_Writing up these opening paragraphs about what’s on my mind is tough. It’s not because I can’t think of anything, but more because I have a hard time sharing what I’m thinking about with others. Sometimes I type stuff, and I go “…mmmm. No. No, I don’t feel like talking about that.” It’s something…I think I’ve gotten better with through the years, but it’s still my default state of mind.
Today’s cinematic experience is Fighting Express Vol.1: Battle Run.
_Fighting Express is a series of low budget Japanese action movies about an underground delivery company who will do whatever it takes to deliver their packages. They’re kind of like a Japanese A-Team running a courier service. Considering that description, I’m not sure why this was a trilogy of movies and not a TV series. Yuka is the founder and leader of Fighting Express, coordinating the teams movements from a van via GPS and headset communicators. There are three couriers, each one masters of different forms of transportation: BMX bike, skateboard, and parkour.
_Holy shit, these opening credits are so great. It’s a bunch of random action shots with a 1994 filter making everything random shades of bright green and super saturated blue. It’s basically a mid 90’s MTV station identification spot, or STP’s video for Plush.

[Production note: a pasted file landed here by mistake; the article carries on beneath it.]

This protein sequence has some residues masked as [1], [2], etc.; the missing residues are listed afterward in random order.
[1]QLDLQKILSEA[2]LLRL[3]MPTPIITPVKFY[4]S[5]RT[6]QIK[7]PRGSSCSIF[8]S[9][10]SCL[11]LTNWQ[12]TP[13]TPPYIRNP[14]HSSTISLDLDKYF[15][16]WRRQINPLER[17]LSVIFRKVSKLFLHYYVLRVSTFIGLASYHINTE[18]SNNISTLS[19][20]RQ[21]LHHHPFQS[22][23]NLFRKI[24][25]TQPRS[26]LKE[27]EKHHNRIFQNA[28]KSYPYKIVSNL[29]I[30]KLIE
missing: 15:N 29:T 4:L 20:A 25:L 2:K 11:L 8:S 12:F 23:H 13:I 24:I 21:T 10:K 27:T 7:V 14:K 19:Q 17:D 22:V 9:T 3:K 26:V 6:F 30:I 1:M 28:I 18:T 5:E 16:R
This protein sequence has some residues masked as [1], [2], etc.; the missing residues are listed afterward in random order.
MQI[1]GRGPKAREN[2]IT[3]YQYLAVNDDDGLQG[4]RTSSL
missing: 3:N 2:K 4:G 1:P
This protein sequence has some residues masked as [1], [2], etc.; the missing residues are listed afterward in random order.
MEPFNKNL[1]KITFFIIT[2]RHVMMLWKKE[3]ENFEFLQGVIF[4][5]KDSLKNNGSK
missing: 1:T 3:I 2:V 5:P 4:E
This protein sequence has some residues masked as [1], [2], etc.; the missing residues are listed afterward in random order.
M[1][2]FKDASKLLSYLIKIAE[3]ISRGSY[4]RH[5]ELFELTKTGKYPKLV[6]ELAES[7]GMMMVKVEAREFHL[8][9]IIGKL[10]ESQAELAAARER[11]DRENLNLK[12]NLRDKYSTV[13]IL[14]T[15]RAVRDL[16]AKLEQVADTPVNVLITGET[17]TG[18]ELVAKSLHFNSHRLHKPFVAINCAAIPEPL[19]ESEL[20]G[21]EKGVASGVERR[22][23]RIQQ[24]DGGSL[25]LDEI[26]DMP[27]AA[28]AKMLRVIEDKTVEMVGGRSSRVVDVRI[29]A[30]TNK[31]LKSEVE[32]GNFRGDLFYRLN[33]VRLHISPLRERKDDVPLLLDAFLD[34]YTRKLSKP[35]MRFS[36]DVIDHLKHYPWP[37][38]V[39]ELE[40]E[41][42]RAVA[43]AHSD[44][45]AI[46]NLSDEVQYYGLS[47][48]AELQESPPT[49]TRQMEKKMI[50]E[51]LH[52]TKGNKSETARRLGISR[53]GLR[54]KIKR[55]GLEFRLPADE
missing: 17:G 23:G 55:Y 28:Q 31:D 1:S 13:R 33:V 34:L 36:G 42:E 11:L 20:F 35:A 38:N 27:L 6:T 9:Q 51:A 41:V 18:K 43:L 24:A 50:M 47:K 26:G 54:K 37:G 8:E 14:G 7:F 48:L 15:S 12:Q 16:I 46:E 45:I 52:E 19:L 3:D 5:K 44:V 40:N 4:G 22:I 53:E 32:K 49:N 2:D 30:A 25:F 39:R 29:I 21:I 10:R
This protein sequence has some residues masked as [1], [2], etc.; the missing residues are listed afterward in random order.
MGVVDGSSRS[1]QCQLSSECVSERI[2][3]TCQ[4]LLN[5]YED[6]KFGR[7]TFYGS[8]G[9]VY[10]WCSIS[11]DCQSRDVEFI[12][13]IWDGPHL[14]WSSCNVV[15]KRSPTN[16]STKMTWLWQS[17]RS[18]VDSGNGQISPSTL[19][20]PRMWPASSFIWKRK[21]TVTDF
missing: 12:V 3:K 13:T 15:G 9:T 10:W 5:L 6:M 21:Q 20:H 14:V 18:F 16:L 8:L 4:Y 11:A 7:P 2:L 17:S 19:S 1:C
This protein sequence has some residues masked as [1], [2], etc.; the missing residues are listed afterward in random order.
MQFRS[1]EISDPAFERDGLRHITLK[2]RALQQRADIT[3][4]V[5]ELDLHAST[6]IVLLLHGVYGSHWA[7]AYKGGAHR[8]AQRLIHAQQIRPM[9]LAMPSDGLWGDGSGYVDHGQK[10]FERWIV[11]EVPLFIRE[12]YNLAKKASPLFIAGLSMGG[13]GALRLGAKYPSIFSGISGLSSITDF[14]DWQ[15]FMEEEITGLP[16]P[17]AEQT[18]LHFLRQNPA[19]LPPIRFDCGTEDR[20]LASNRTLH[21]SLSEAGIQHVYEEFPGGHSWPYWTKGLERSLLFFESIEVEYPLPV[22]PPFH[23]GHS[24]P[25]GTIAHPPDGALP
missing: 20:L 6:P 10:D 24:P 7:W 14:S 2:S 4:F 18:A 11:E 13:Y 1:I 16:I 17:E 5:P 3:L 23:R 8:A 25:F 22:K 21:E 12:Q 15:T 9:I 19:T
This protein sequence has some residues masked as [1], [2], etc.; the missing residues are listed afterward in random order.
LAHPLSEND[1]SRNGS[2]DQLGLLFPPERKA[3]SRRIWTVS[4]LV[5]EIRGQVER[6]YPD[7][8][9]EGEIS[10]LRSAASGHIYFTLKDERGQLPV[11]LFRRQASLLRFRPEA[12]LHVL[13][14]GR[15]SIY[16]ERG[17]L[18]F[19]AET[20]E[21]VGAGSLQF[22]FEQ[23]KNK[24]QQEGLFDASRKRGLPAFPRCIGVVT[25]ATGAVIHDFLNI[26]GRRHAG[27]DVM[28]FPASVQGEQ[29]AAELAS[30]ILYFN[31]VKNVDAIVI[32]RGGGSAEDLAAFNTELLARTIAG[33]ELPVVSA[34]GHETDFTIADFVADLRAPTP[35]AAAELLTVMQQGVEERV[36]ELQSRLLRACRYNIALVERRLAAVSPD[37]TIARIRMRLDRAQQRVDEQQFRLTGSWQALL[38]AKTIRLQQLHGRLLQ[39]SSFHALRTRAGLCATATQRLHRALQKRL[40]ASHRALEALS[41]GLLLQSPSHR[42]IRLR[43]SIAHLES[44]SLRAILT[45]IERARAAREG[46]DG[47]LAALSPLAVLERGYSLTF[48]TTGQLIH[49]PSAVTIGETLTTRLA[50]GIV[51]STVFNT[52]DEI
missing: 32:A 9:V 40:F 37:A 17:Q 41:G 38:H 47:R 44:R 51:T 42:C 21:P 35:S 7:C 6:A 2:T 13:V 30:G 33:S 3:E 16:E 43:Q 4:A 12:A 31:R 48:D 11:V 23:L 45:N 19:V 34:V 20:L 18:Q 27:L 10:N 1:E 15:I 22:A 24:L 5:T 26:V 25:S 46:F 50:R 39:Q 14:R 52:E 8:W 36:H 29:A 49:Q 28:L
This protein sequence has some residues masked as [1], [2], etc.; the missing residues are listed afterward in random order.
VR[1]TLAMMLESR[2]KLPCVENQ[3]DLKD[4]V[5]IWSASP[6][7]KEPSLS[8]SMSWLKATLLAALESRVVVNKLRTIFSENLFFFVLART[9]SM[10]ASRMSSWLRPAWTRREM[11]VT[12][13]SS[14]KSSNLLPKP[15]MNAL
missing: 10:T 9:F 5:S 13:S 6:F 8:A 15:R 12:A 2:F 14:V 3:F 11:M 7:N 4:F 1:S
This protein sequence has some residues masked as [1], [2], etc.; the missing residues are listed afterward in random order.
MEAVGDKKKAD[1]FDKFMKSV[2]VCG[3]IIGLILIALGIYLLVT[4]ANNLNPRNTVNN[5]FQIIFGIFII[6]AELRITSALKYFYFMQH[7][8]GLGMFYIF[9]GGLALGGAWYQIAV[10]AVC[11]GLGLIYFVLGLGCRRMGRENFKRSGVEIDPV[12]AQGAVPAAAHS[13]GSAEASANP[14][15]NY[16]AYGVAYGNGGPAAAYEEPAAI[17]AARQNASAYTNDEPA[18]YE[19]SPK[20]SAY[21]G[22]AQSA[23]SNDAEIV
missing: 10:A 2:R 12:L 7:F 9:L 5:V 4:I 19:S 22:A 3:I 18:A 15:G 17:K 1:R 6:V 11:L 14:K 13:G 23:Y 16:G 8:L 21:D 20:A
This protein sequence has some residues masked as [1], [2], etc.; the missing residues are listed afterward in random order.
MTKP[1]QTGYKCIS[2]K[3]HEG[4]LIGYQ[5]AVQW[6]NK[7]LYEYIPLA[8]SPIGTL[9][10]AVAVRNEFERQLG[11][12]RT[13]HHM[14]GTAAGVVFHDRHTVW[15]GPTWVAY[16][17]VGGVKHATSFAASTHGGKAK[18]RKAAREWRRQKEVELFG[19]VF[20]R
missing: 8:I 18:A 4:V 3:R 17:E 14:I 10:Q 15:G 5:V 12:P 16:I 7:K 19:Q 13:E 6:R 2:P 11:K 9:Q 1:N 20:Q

And the entire movie is blurry. It was made in 2008, but looks like it was shot on a JVC home video cam from the 80’s.
And the subtitles read like they were done using state of the art Babelfish technology. Like “Those people are finding something that can only be safe if we carry it to the final destination.” Or…the times when they speak for 30 seconds and they don’t subtitle any of it.
And the sweet GPS system that updates the couriers icons to frowny faces when they’re in a fight.
And the big masked bad guy who they built up all movie got taken out faster then the random guy with emo hair who showed up out of nowhere but got menacing music accompanying his entrance.
_As you might expect, this movie is by no means technically good. It’s completely ridiculous, cheaply made, and poorly translated. But if you’re a fan of old school asian cinema, the inane plots of days past and the ridiculously poor translations, this movie should be right up your alley.
_Stop by tomorrow, as we’ll be delving into a subject I know plenty about. Fear and Loathing in Las Vegas. See you then.